This is the level entry bridge to a rather large tree house:

This has been skilfully designed and built to float in amongst a grove of 20 lime trees and comply with strict building and fire regulations.  It has a massive deck housing a large restaurant, second floor toilets and private hire space and two fire escapes, as well as an aerial walkway complete with two wibbly wabbly suspension bridges.  Well worth a visit, but … why the heck wasn’t the cladding in shingles done in a craftsmanlike way that did not recall some B-movie cowboy film set? Doh!

Now a double quiz for ye:

What’s my bark?

Should be pretty easy there are some heavy clues there.

Here’s the answer:

betula pendula silver birch.

And, what’s my fruit …

And why would it be described as a DA?

 

Answer – dog’s arse – that the way it looks to some people – even Shakespeare.

I’ll leave you with some interesting rustic chairs I spotted in the tree house:

This is m’fungus.

A stinkhorn (phallus impudicus).  It only takes about an hour to expand once it breaks through the veil, but I had to wait a week for the breakthrough.


Somewhat unfortunately I was unable to take the final photograph in the series as Jane came home before me, and as the stinkhorn truly does stink (rotting flesh) she put it outdoor, opened the windows, burnt two papiers d’Armenie and made a curry.

Here it is in its full stinking glory:

They normally expand vertically, but it must have been hampered by sitting in the glass.

The great destroyers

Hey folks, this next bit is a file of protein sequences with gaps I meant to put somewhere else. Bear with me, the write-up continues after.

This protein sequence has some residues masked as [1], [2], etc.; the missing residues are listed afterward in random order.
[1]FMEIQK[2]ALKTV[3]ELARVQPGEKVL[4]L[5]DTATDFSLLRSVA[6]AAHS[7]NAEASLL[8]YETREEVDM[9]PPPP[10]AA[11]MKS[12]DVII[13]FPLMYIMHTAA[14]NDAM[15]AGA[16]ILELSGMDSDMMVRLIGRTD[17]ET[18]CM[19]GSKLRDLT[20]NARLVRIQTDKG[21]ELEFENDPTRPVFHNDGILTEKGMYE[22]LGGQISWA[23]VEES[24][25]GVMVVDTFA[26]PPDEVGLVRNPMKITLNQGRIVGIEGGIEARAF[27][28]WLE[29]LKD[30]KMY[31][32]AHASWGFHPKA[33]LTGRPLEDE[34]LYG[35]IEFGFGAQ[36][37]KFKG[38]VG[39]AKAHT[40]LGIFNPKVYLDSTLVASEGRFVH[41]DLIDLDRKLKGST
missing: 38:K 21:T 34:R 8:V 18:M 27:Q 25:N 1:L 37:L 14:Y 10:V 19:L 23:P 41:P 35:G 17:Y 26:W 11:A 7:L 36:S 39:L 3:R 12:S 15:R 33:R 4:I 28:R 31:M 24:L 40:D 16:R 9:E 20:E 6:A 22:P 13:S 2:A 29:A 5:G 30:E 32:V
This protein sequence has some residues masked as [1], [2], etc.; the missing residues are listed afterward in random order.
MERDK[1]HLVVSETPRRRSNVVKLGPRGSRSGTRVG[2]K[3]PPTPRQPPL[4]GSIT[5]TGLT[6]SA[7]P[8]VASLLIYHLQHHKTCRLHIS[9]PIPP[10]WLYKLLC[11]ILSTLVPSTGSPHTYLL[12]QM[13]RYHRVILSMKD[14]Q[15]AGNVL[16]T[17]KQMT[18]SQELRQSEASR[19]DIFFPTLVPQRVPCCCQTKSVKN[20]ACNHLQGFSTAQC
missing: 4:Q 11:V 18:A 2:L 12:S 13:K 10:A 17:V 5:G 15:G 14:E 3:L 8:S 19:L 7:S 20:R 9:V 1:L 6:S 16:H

A couple of weekends ago I went on a fungi foray in St Ives Estate at Bingley.  It’s good to have an expert, in this case Bob Taylor, to guide and explain. I took a walk around my workshop in Strid Wood and found quite a range of fungi.

For identification it’s good to split between fungi with gills (like mushrooms from the store), fungi without gills (mostly with tubes or pores but also where the spores are in slime).  Those that grow on trees, and those that grow on the ground (but the actual plant may be living in association with trees roots, or buried rotting wood).  It is also helpful to note what trees are nearby.

Above there’s the purple gill fungus I’ve seen before in Strid and I reckon it must be the amethyst deceiver.  The darker bracket is the many zoned polypore.  I think the red capped one may be a russula, but there are many!

What I like is the wide variety of colours and forms, look at this beauty:

The blusher, I believe.

The next one is smelt. more frequently than seen as it smells of rotting flesh!